Friday, February 5, 2010

Colossians: Intro and Chapter 1

Introduction:  Paul passed by Colossae during his third missionary trip recorded in Acts 18. He never stopped in Colossae to preach or establish a mission there. He mostly passed by the city en route to Ephesus. Colossae was likely highly influenced by the believers in Ephesus, and many have noted that the themes discussed in the epistle to the Ephesians and those discussed in the epistle to the Colossians are very similar. In fact, many have said that they are identical with emphasis being placed on a different part of the message. Ephesians, it has been said, is a letter about the BELIEVER'S STANDING in Christ. While Colossians is a letter about the believer's STANDING IN CHRIST. Either way, both are about our position as believers. Praise God, we are found in Christ.

Chapter 1. Paul opens the letter emphasizing the will of God. This will take shape throughout the chapter. He then introduces two prayers.

Prayer 1: verses 3-8. Paul's first prayer is thankful for three things regarding the believers: their faith, love and hope. Faith is in Christ and His work on our behalf. Love is to be exercised on one another in the church. Both the faith and love are borne out of the hope of the Gospel. The hope of redemption for all mankind--even all creation. Without a hope of this magnitude, neither faith or love would do any good here on earth. These three characteristics (most commonly read in 1 Corinthians 13) are the pervasive character traits of the believer. The believer should exhibit these characteristics while on earth. Especially in light of the Gospel. The Gospel never fails, our hope is in a sure thing. God's Word always ha its impact when it goes out.

Prayer 2: verses 9-14. Paul's second prayer is on the believer's behalf. It is an instructional prayer describing what the believers should do next. Paul gives a 4-part description of what the believer has/does. 1) Paul urges the believers to grow in the knowledge of God's will. Believers are to constantly grow in wisdom and knowledge of God. Paul told them they could do it because they had the Spirit of God assisting them. We should be growing even more so because in addition to the indwelling of the Spirit, we have the scriptures--otherwise known as the Sword of the Spirit. 2) Next, Paul tells the believers that they should lead lives worthy of the Lord. We are told elsewhere to be holy as God is holy. We are to live our lives to please God. Paul says that the way to do this is by doing good work and knowing God better. When we do good works in an effort to please God after being saved, it is something pleasing to Him. We are to learn about God Himself, this is different than the other bit of encouragement to grow in knowledge, this refers to Theology; the study of God's nature. As we learn God's nature, we learn why God is pleased as we do certain things. Then we can learn to do everything in a manner that pleases Him. 3) Next, Paul urges the brethren to increase in strength and might for endurance purposes. We are not said to endure when things are easy. Endurance is a term applied when things are tough and we still fight through them. What gives the believer the ability to endure the hardships is faith. Faith is the substance of things hoped for. It is the thing that we can strengthen and build little by little. Then, when the storm comes we can rest in the promises that we have believed. 4) Paul finally encourages the believers to give joyful thanks to the Father for redemption. This is worship, the believer's highest occupation. This is the ultimate response of a sinner to his savior. This is the response of a believer who is right with his Lord.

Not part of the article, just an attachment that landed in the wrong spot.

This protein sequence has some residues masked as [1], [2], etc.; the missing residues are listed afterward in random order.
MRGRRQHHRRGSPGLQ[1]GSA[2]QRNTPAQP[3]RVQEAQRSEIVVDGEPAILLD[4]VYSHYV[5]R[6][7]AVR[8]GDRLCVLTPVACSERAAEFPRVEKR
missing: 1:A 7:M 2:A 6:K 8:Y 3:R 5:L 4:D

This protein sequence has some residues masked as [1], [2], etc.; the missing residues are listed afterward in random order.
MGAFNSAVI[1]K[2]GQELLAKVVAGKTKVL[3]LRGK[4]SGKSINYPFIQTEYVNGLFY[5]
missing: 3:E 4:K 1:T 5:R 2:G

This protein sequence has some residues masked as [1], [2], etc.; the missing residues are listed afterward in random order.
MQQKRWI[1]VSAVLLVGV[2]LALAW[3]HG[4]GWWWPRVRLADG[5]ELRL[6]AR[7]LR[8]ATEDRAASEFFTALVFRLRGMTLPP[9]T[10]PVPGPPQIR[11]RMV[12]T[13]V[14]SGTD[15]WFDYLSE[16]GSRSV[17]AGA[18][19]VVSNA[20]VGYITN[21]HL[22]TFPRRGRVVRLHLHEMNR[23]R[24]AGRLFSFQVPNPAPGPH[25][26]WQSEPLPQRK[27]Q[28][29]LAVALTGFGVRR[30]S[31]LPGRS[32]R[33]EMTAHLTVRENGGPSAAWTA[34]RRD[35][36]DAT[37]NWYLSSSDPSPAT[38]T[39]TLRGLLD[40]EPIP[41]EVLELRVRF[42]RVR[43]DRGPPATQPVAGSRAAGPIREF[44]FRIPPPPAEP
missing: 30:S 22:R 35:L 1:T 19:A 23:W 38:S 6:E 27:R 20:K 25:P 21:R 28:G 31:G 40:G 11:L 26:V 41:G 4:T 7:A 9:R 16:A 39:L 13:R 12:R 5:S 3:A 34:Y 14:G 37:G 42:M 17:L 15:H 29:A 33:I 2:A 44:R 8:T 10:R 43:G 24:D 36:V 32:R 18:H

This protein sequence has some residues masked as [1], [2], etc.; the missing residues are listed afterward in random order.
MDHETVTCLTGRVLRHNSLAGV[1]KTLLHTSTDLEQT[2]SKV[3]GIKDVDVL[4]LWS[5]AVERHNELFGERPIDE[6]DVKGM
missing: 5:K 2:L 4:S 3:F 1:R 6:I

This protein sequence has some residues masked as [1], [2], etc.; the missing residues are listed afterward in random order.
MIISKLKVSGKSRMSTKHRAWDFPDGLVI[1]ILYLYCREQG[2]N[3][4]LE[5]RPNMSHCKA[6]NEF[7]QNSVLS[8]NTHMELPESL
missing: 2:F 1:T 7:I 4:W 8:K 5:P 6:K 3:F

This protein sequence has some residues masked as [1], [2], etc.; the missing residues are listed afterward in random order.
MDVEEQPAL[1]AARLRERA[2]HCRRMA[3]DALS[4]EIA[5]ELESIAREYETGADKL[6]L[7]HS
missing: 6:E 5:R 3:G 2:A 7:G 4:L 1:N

Note above that the Father provides redemption. Theologically, He sacrificed His Son. In essence, He paid with the currency of Christ Jesus' blood to buy us back from evil. Christ's role was to be the perfect sacrifice, the one whose blood was shed. This is clarified in verse 22.

In verses 15-23, Christ is called the Firstborn of All Creation and the Firstborn of the Dead. In other words, He is the preeminent one. He is the head. Technically, Paul has also called Christ the Firstbord of the Church in here as well, we know elsewhere Christ is called the Firstborn of Many Brethren. Christ, by virtue his redemptive work, is above the natural realm, the eternal realm and the spiritual realm. He is above every realm one can imagine. He is the Firstborn. He is the fullness (vs 25). When filled with Christ, we are full of the hope of Glory (vs 27).

Verses 28 & 29. The chapter closes with the following three terms: Proclaim, Admonish & Teach. We proclaim so we know who He is. We admonish each other so we know what is wrong. We teach one another so we know what is right. The goal is to become mature in Him. That is the reason we strive this way. That is what Paul lived for.
Christopher M. Jimenez. Powered by Blogger.

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